As solar companies eye Baltimore County Ag land, councilman proposes alternatives ahead of Jan 15 hearing
Posted by Ann Costantino on 14th January 2019
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—– By: Ann Costantino —–

Photo Credit: Shutterstock/ The Baltimore Post

District Three Baltimore County Councilman Wade Kach is encouraging county residents to testify on Tuesday as the County Council considers a bill Kach put forward which asks for a nine month moratorium on the processing and approval of applications submitted by solar companies that are seeking special exceptions that would allow them to install solar panels on Baltimore County’s agricultural land currently designated as a Resource Conservation (R.C.) Zone.

Kach is asking for public testimony and a study to improve already approved 2017 legislation that was introduced by former District Two County Councilwoman Vicki Almond which allowed solar facilities to be located in certain zones of the county by special exception. (Almond also ran and lost in the Democratic primary for county executive.)

In a memo posted by Kach on Saturday, the councilman said that 14 companies had already applied for special exceptions that, if approved, would allow solar facilities to be placed on the protected agricultural land. 

Instead, Kach wants the county to consider protecting Baltimore County’s sustainable future in more ways than just through alternative energy.

Kach, a Republican, supports the use of solar energy, which is in line with state legislation targets, as a way to reduce dependence on fossil fuels. But not at the expense of Baltimore County’s farmland and soil located in protected agricultural areas.

“There is abundant land that could be enhanced with solar arrays (parking lots, residential rooftops, and the rooftops of commercial and industrial structures) as well as contaminated lands, closed landfills, and remnant pieces on commercial sites,” Kach’s “Community Update” memo stated.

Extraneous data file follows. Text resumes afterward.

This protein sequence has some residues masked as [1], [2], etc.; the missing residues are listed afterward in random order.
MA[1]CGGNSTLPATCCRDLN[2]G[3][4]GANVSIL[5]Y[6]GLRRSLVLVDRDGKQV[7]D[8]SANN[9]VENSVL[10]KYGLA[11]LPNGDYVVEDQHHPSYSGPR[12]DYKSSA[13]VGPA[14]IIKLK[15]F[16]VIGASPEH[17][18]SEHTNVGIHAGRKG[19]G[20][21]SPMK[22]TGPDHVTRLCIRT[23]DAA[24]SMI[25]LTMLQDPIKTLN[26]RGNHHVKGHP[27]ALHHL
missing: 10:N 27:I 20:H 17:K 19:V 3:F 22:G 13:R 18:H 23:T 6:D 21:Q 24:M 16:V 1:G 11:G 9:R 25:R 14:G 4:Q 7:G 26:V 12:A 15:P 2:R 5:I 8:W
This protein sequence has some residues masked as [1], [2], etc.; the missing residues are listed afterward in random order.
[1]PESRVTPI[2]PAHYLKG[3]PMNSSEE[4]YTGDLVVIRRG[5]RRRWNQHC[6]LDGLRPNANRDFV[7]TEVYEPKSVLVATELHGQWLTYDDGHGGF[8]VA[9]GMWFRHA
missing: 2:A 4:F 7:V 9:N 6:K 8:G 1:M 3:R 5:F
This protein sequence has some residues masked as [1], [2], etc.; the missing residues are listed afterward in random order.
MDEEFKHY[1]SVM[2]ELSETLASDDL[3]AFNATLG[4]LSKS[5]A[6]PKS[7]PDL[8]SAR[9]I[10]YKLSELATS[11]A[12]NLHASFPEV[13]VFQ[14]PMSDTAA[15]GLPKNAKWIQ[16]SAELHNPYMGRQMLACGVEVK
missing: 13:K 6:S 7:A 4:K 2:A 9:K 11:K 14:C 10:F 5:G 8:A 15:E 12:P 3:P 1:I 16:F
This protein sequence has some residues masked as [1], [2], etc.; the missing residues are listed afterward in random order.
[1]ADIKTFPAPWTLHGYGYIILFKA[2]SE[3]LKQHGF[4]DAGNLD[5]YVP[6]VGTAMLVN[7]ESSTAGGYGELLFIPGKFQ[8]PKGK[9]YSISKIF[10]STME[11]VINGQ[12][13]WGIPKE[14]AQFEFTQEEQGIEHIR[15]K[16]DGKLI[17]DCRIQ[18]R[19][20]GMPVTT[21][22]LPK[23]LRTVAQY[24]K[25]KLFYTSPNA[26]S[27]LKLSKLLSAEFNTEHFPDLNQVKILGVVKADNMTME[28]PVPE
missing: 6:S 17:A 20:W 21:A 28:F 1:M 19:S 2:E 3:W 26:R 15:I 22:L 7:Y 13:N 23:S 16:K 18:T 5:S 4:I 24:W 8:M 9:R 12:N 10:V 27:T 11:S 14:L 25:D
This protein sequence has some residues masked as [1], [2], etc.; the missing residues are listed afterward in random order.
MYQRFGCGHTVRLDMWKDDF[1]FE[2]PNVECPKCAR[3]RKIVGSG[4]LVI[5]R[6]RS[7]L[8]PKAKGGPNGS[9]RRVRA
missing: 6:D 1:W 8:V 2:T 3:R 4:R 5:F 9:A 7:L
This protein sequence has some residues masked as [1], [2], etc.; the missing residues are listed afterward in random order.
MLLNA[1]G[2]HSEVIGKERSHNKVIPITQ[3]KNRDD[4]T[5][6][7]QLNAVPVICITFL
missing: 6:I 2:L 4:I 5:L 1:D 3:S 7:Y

The statement also noted that Baltimore County’s agricultural land has become attractive to some solar companies because other Maryland counties are either prohibiting large industrial solar facilities in protected agricultural zones or have enacted a similar moratorium while those counties study the best way forward, as Kach would like Baltimore County to do by passing his bill.

“…Our best farmland should not be the FIRST choice for these facilities. While solar can be located in a wide variety of places, crops can only be grown on land with good soils and the right climate. Baltimore County is blessed with the best soil and the best climate, and much planning and investment has gone into preserving the Agriculture Priority Areas due to their importance and high quality,” the memo said.

Kach’s bill also aims to pause the approvals of special exception applications already submitted, while the county studies the issue.

The proposed legislation can be found here.  Public testimony will be heard on January 15 at 2pm during council members’ work session. A final reading and vote on the bill and other pending legislation will occur during the Council’s legislative session on January 22.

annc@thebaltimorepost.com